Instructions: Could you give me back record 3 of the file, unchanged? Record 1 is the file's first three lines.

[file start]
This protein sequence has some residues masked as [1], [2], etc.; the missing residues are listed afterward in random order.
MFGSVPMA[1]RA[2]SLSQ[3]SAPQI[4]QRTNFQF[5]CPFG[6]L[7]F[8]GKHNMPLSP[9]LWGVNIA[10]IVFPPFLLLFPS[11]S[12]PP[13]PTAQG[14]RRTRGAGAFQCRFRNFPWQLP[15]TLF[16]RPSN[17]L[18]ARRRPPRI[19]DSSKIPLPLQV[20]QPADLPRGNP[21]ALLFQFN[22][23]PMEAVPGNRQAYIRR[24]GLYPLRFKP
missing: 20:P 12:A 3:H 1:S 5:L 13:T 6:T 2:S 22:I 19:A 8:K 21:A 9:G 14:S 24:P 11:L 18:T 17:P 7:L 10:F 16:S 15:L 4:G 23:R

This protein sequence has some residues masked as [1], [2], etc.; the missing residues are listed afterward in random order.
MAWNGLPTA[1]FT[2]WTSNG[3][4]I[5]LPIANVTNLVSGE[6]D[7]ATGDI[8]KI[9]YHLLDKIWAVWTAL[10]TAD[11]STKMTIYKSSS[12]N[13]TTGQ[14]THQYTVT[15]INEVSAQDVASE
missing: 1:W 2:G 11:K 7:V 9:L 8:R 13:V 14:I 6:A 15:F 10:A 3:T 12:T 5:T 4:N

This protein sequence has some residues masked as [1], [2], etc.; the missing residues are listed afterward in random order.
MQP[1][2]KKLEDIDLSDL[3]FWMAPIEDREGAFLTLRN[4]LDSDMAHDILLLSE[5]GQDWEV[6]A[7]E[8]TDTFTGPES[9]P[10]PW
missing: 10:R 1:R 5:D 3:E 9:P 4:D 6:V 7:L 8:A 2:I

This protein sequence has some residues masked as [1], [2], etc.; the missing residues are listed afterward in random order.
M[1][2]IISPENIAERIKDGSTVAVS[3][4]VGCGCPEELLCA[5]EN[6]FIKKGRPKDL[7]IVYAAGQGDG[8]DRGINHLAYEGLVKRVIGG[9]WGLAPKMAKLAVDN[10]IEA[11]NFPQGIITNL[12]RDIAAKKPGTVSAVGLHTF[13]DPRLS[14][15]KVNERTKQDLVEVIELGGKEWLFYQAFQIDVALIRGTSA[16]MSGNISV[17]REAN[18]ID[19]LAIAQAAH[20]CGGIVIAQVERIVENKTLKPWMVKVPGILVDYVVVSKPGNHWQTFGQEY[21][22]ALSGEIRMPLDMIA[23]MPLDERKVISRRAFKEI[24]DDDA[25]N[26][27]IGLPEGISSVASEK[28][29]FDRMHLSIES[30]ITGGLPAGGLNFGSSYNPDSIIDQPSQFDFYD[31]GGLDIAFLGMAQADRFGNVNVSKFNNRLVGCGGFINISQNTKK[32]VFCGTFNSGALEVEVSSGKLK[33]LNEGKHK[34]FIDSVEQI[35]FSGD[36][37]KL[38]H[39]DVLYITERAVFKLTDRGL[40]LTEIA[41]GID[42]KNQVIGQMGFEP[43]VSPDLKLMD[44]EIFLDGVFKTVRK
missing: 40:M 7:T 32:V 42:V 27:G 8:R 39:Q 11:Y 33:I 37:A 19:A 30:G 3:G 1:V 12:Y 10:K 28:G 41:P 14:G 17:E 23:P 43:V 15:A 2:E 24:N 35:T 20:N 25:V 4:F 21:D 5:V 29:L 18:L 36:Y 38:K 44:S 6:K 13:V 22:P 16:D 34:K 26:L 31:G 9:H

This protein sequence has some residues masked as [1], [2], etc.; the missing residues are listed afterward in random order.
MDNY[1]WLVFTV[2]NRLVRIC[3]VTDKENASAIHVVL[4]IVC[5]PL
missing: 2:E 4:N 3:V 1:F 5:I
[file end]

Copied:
This protein sequence has some residues masked as [1], [2], etc.; the missing residues are listed afterward in random order.
MQP[1][2]KKLEDIDLSDL[3]FWMAPIEDREGAFLTLRN[4]LDSDMAHDILLLSE[5]GQDWEV[6]A[7]E[8]TDTFTGPES[9]P[10]PW
missing: 10:R 1:R 5:D 3:E 9:P 4:D 6:V 7:L 8:A 2:I